Authentication using two or more different factors to achieve authentication. Factors include something you know (e.g., PIN, password), something you have (e.g., cryptographic identification device, token), or something you are (e.g., biometric). See authenticator.
Source(s):
NIST SP 800-172 under multi-factor authentication

  Authentication using two or more factors to achieve authentication. Factors include: (i) something you know (e.g., password/personal identification number [PIN]); (ii) something you have (e.g., cryptographic identification device, token); or (iii) something you are (e.g., biometric).
Source(s):
NIST SP 1800-27B under Multifactor Authentication from CNSSI 4009-2015
NIST SP 1800-27C under Multifactor Authentication from CNSSI 4009-2015

  Authentication using two or more different factors to achieve authentication. Factors include something you know (e.g., PIN, password), something you have (e.g., cryptographic identification device, token), or something you are (e.g., biometric).
Source(s):
NIST SP 800-172A under multifactor authentication

  Authentication using two or more different factors to achieve authentication. Factors include something you know (e.g., PIN, password); something you have (e.g., cryptographic identification device, token); or something you are (e.g., biometric). See authenticator.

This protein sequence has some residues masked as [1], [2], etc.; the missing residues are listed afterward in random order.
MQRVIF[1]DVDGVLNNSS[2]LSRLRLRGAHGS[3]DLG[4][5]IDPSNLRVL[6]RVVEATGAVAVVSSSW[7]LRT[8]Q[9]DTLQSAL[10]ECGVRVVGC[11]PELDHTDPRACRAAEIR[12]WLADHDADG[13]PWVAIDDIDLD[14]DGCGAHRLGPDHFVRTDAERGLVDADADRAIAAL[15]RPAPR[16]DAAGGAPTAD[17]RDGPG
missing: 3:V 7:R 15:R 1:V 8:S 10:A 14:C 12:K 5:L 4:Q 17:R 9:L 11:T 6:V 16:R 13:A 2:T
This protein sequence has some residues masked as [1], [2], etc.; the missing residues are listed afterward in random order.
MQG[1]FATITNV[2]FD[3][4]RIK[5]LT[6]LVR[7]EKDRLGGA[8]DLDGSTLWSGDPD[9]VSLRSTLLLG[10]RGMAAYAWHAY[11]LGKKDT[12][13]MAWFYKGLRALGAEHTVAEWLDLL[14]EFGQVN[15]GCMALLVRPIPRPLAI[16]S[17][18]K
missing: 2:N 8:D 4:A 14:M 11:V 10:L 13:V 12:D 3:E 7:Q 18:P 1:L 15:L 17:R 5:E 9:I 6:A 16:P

Source(s):
NIST SP 800-171 Rev. 2 under multifactor authentication

  The means used to confirm the identity of a user, process, or device (e.g., user password or token).
Source(s):
CNSSI 4009-2015 [Superseded] under authenticator from NIST SP 800-53 Rev. 4

  Authentication using two or more factors to achieve authentication. Factors include: (i) something you know (e.g. password/personal identification number (PIN)); (ii) something you have (e.g., cryptographic identification device, token); or (iii) something you are (e.g., biometric). See authenticator.
Source(s):
CNSSI 4009-2015 [Superseded] under multifactor authentication from NIST SP 800-53 Rev. 4

  Authentication using two or more different factors to achieve authentication. Factors include something you know (e.g., PIN, password); something you have (e.g., cryptographic identification device, token); or something you are (e.g., biometric). See also Authenticator.
Source(s):
NIST SP 800-171 Rev. 1 [Superseded] under multifactor authentication

  Authentication using two or more different factors to achieve authentication. Factors include: (i) something you know (e.g., password/PIN); (ii) something you have (e.g., cryptographic identification device, token); or (iii) something you are (e.g., biometric). See Authenticator.
Source(s):
NIST SP 800-53 Rev. 4 [Superseded] under Multifactor Authentication

  Authentication using two or more different factors to achieve authentication. Factors include: (i) something you know (e.g., password/PIN); (ii) something you have (e.g., cryptographic identification device, token); or (iii) something you are (e.g., biometric). See Authenticator.
Source(s):
NIST SP 800-53 Rev. 4 [Superseded] under Multifactor Authentication